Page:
News / Toronto

A story a day to celebrate Black History Month

Local blogger takes it upon himself to shine light on regular Black Canadians and share their stories.

Toronto blogger Casey Palmer is sharing inspiring stories of Black Canadians throughout the month of February.

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Toronto blogger Casey Palmer is sharing inspiring stories of Black Canadians throughout the month of February.

Casey Palmer has found his own way of celebrating Black History Month, one story at a time.

Every day of this February, the Toronto digital content creator will be sharing on his website a story of a Black Canadian person. It’s part of Tales from the 2.9, a project he launched last year in a personal effort to showcase the cultural richness of the Black Canadian communities.

While Black people make up 2.9 per cent of the Canadian population, according to the 2011 Statistics Canada numbers, Palmer believes most of what’s reported in mainstream media isn’t necessarily reflective of his actual community.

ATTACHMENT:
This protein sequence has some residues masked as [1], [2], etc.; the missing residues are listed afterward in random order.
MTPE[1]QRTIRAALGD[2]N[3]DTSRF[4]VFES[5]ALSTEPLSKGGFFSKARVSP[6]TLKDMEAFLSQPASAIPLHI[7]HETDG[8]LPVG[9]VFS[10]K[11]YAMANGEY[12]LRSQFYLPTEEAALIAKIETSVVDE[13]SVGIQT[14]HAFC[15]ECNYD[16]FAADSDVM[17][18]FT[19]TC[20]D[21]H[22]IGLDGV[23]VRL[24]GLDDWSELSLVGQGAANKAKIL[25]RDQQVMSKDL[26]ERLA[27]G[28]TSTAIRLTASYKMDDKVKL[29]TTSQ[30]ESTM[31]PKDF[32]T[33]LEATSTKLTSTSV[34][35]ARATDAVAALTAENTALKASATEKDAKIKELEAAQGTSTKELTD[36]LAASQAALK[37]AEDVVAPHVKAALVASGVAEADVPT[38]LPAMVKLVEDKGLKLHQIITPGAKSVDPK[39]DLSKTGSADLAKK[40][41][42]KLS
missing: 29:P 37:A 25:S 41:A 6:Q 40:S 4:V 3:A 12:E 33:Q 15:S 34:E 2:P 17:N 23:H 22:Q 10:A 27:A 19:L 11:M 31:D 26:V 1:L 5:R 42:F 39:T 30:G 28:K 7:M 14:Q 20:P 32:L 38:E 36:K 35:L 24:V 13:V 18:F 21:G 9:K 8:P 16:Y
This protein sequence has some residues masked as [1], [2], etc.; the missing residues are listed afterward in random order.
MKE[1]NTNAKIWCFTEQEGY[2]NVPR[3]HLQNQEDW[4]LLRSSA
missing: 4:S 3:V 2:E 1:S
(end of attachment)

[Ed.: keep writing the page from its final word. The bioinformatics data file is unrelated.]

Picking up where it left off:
“You either have to be super successful like a rapper or an athlete, or it’s a tragedy that comes with crimes or extreme poverty, to be noticed,” he said of the way he sees the general portrayal of Black people.

“But there’s a lot of in-between people, who work the regular jobs, feed families. It isn’t just these two dimensional narratives.”

As Canada celebrates its 150th anniversary, Palmer says his project should be seen as part of an effort to show the country’s diversity, and make sure that no one part of the community is left unrecognized.

On top of profiling young Black entrepreneurs and community pioneers on his blog, he’s looking to organize Black Fridays – cultural events where Black people would meet and share ideas on how to positively impact their society.

He’s also inviting other people to help him collect story submissions and put them together, in an effort to make the project “a lasting hub” and expand the sharing platform.

“In this modern era we need digital representation to share rich culture that goes with being Black in Canada,” he said. “The more people’s stories we can get, the better.”

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